Last night’s introduction to the first annual NEC Herbert Stein Memorial Lecture.
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What did he know? He knew, above all, loyalty. I knew him from 55 years. I never saw him even look at another woman besides my mother. He never wavered in his loyalty to my sister and me. He and my mother brought us up to have absolutely zero competition between us. The result is that my sister and I have never had a serious argument. Rare, I would say.
After the White House, he taught at UVA and was a senior fellow at the AEI. For part of that time, I was writing a series of articles for Barron’s and a book about the Milken/Drexel junk bond fraud. I saw it — and the people at Barron’s magazine saw it — as a massive scam. However, Mr. Milken had his friends, especially at the AEI. On one occasion, an official of the AEI brought in Mr. Milken to talk to the most distinguished economists at the AEI — whom the younger people at the AEI jokingly referred to as “The Wild Bunch.”
My father declined to even meet Milken and when Milken’s friend at AEI asked him why he would not even listen to Milken, my father said, “Because I have read what my son wrote. I believe my son. It makes complete sense, and that’s all I need to hear.”
My father was loyal to Mr. Nixon until the end of Mr. Nixon’s life. He saw Mr. Nixon’s flaws, but loved him for his kindness to my family, for his devotion to peace, and for his salvation of Israel. If you go to YouTube and watch the RN farewell to the White House staff in August of 1974, you will see many staffers looking sad, including me. But the couple you see in genuine agony are my mother and father.
I vividly recall my father telling critics of RN who asked him to renounce Mr. Nixon, that “I will never turn my back on a peacemaker.” To my father, that same sense of proportion applied: whatever wrongs Mr. Nixon had done — and there were plenty — they were small compared with the bringing of a generation of peace to a dangerous world.
My father was fiercely devoted to the United States of America. He and my sister used to tear off the tin foil from packs of Camels for the war effort in 1944 and 1945. He was proud to serve in the Navy. He would not hear any severe criticism of the U.S. Again, he believed that whatever wrongs had happened here — and there were plenty — they paled beside what the USA had done right.
At a Stein family reunion about 20 years ago, he spoke of the various accomplishments of the Steins. All of them, he said, were nothing compared with the decision of his grandparents to come to America.
A final few short notes, since I, as a tiny bit of an economist myself, know that when a speaker starts a speech, the main thing the audience wants is for him to finish. Time is money.
My father was a superb calculator of economics. On his deathbed in 1999, with tubes and wires running into him as if he were a switchboard, I asked about why it made sense for the Clinton treasury to buy back in high interest rate long term bonds. After all, I said, they will have to pay the net present value of all that interest anyway. My father had in a tracheal tube and could not speak. But he wrote down, “Perhaps Treasury has a different view of future interest rates from the sellers.” I have that page and it has blood and genius on it.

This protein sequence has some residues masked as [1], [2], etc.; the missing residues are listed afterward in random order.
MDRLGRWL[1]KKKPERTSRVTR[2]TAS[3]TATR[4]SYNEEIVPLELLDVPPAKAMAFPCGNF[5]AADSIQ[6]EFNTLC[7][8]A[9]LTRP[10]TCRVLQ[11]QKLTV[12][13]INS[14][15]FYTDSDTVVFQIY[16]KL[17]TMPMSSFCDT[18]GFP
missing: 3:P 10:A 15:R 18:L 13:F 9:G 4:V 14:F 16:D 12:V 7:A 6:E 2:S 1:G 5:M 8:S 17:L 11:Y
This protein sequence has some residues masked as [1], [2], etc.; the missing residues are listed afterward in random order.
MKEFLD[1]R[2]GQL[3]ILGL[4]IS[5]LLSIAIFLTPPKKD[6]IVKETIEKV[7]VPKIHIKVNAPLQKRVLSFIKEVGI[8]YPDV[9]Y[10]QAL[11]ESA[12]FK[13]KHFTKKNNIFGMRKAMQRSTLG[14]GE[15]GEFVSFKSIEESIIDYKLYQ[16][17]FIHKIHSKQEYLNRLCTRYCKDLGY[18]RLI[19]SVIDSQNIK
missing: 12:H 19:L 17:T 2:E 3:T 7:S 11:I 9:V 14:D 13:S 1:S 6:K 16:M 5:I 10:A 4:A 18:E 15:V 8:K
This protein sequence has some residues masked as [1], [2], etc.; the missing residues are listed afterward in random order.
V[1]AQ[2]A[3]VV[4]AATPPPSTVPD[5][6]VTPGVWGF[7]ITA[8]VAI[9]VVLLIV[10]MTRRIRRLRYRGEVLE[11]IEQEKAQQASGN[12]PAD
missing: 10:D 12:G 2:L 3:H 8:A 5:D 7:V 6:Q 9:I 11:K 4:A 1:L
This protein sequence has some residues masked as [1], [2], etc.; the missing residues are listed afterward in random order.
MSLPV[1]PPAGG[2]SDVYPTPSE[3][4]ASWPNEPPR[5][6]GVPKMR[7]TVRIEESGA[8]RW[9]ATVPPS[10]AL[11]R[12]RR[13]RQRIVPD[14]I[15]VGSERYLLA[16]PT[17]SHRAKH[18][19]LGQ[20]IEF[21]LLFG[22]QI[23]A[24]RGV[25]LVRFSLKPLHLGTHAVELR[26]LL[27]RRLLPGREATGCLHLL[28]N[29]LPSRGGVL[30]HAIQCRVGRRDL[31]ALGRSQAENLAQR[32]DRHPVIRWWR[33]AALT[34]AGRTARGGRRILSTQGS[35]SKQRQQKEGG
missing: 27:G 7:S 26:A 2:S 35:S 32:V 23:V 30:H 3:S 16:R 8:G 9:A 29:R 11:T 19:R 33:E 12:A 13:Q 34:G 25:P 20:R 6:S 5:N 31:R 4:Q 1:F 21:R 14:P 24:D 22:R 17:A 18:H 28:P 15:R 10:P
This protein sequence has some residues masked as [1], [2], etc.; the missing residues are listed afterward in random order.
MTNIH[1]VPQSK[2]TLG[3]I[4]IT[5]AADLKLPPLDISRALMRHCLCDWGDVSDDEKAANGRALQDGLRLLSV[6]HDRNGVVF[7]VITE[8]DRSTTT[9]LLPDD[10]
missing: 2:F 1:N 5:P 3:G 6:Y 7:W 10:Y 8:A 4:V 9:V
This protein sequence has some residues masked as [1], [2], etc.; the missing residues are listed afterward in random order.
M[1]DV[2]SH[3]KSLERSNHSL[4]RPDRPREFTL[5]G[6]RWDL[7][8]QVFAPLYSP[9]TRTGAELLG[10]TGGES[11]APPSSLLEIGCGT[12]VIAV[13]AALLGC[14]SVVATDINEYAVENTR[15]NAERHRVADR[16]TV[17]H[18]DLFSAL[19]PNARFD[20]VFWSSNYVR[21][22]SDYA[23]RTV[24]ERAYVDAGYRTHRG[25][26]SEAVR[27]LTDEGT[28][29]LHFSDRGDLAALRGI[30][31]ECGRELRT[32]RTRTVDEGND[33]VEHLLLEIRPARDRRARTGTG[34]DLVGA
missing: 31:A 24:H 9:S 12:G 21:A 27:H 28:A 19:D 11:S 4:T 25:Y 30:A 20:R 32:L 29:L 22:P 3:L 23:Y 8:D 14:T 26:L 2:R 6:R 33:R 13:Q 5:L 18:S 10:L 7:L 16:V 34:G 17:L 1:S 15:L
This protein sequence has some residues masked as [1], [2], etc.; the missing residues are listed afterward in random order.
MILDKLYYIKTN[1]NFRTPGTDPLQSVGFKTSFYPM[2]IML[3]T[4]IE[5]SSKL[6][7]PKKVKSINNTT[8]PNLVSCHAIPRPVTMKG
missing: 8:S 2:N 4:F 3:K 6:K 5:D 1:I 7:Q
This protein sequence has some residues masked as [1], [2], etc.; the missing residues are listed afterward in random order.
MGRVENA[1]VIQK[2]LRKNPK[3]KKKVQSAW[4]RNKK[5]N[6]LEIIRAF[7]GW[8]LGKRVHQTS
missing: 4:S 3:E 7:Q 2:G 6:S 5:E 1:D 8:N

But my father was above all a warm and loving man. Two very brief examples.
He told me shortly before his death that the happiest day of his life was when, old and unwell himself, he spent a day helping a blind woman who was new to D.C. to find her way to GW and back home on a bus. He had never met her before and never saw her again.
And perhaps this, that sums up everything I want to say about my Pop. In 1974, when I was writing some speech for Mr. Nixon and needed some statistics, I went into his office and said to him, “Could you help me find these if you don’t have anything more important to do?”
He looked at me levelly and said, “What do you think I have to do that is more important than helping my son?” He is justly famous for his axiom that, “if a thing cannot go on forever, it will stop.” But the essence of Herbert Stein was the next sentence, “And if we only do the things we can do forever, we won’t do very much.” He did plenty.
I miss him keenly every minute of every day and I thank you humbly for honoring him tonight.
It was raining and cold when Alex and I got back to the Watergate. Our apartment 603 there still smells of Pop’s pipe tobacco and Mom’s perfume. I guess I have figured out that I will not stop missing them until I am with them. I know I would not feel so scared if Pop were alive.
A man of faith in a godless age is hitting Americans where it hurts.
Mr. and Mrs. American Spectator Reader, let P.J. O’Rourke talk sense to your kids.
In Britain, defending your property can get you life.
The debacle of this president’s administration is both a cause and a symptom of the decline of American values. Unless Congress impeaches him, that decline will go on unchecked. An eminent jurist surveys the damage and assesses the chances for the recovery of our culture.
It won’t take long for conservatives to scratch this presidential wannabe off their 2008 scorecard.
The American Christmas, like the songs that celebrate it, makes room for everybody under the rainbow. Is that why so many people seem to be hostile to it?
Was the President done in by the economy, or by the politics of the economy?